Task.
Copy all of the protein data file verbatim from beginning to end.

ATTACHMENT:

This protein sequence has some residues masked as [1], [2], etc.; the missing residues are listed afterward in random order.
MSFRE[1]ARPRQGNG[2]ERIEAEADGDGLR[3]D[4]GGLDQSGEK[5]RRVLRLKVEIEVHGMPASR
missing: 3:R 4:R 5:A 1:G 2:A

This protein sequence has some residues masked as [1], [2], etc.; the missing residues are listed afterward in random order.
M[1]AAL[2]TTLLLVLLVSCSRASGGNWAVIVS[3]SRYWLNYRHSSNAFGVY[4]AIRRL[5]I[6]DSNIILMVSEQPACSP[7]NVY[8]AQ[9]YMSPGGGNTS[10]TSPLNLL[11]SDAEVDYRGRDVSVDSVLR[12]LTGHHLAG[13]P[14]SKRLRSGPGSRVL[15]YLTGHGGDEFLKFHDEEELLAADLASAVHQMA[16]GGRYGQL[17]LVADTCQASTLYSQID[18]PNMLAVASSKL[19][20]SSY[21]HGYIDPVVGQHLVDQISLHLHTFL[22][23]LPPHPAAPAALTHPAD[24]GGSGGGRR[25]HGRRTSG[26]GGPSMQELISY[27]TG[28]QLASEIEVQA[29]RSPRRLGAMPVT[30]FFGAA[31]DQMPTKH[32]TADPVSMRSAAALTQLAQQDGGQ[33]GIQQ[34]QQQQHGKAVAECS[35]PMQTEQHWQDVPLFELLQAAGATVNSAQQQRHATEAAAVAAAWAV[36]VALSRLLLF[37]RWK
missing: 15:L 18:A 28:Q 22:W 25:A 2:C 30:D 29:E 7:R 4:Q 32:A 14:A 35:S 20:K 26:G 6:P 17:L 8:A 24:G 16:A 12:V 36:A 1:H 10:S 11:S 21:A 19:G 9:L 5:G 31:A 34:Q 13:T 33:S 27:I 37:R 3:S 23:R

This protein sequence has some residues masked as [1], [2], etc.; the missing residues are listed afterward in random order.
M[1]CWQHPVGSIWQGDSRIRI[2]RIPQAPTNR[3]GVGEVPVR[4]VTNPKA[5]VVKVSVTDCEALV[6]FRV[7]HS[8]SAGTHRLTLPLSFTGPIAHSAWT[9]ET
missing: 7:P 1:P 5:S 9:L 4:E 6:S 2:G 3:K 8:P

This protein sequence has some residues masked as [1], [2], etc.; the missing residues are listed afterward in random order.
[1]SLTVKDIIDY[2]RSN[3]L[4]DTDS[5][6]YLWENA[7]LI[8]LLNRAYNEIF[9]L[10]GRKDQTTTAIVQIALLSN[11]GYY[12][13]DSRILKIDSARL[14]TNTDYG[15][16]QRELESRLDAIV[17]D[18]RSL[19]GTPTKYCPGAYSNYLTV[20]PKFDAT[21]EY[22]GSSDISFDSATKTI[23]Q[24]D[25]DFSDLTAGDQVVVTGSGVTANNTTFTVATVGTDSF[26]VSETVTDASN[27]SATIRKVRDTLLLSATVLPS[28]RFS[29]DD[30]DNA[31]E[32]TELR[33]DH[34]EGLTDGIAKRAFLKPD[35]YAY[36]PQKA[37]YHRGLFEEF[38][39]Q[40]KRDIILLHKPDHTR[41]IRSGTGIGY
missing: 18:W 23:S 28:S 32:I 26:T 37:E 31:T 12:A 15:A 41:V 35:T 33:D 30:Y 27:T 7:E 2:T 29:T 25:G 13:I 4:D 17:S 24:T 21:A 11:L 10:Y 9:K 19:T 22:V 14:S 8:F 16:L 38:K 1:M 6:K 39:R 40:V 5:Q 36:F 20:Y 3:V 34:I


This protein sequence has some residues masked as [1], [2], etc.; the missing residues are listed afterward in random order.
MSFRE[1]ARPRQGNG[2]ERIEAEADGDGLR[3]D[4]GGLDQSGEK[5]RRVLRLKVEIEVHGMPASR
missing: 3:R 4:R 5:A 1:G 2:A

This protein sequence has some residues masked as [1], [2], etc.; the missing residues are listed afterward in random order.
M[1]AAL[2]TTLLLVLLVSCSRASGGNWAVIVS[3]SRYWLNYRHSSNAFGVY[4]AIRRL[5]I[6]DSNIILMVSEQPACSP[7]NVY[8]AQ[9]YMSPGGGNTS[10]TSPLNLL[11]SDAEVDYRGRDVSVDSVLR[12]LTGHHLAG[13]P[14]SKRLRSGPGSRVL[15]YLTGHGGDEFLKFHDEEELLAADLASAVHQMA[16]GGRYGQL[17]LVADTCQASTLYSQID[18]PNMLAVASSKL[19][20]SSY[21]HGYIDPVVGQHLVDQISLHLHTFL[22][23]LPPHPAAPAALTHPAD[24]GGSGGGRR[25]HGRRTSG[26]GGPSMQELISY[27]TG[28]QLASEIEVQA[29]RSPRRLGAMPVT[30]FFGAA[31]DQMPTKH[32]TADPVSMRSAAALTQLAQQDGGQ[33]GIQQ[34]QQQQHGKAVAECS[35]PMQTEQHWQDVPLFELLQAAGATVNSAQQQRHATEAAAVAAAWAV[36]VALSRLLLF[37]RWK
missing: 15:L 18:A 28:Q 22:W 25:A 2:C 30:D 29:E 7:R 4:Q 32:A 14:A 35:S 20:K 26:G 6:P 17:L 8:A 24:G 16:A 12:V 36:A 1:H 10:S 11:S 21:A 19:G 9:L 5:G 31:A 34:Q 13:T 33:S 27:I 37:R 3:S 23:R

This protein sequence has some residues masked as [1], [2], etc.; the missing residues are listed afterward in random order.
M[1]CWQHPVGSIWQGDSRIRI[2]RIPQAPTNR[3]GVGEVPVR[4]VTNPKA[5]VVKVSVTDCEALV[6]FRV[7]HS[8]SAGTHRLTLPLSFTGPIAHSAWT[9]ET
missing: 7:P 1:P 5:S 9:L 4:E 6:S 2:G 3:K 8:P

This protein sequence has some residues masked as [1], [2], etc.; the missing residues are listed afterward in random order.
[1]SLTVKDIIDY[2]RSN[3]L[4]DTDS[5][6]YLWENA[7]LI[8]LLNRAYNEIF[9]L[10]GRKDQTTTAIVQIALLSN[11]GYY[12][13]DSRILKIDSARL[14]TNTDYG[15][16]QRELESRLDAIV[17]D[18]RSL[19]GTPTKYCPGAYSNYLTV[20]PKFDAT[21]EY[22]GSSDISFDSATKTI[23]Q[24]D[25]DFSDLTAGDQVVVTGSGVTANNTTFTVATVGTDSF[26]VSETVTDASN[27]SATIRKVRDTLLLSATVLPS[28]RFS[29]DD[30]DNA[31]E[32]TELR[33]DH[34]EGLTDGIAKRAFLKPD[35]YAY[36]PQKA[37]YHRGLFEEF[38][39]Q[40]KRDIILLHKPDHTR[41]IRSGTGIGY
missing: 18:W 23:S 28:S 32:I 26:T 37:E 31:T 12:A 15:A 41:V 35:T 33:D 30:Y 27:T 7:E 2:T 29:T 25:G 13:I 4:D 17:S 24:T 21:A 11:L 10:Y 9:K 19:T 22:V 14:S 8:F 16:L 38:K 1:M 6:K 39:R 40:V 5:Q 36:F 20:Y 3:V 34:I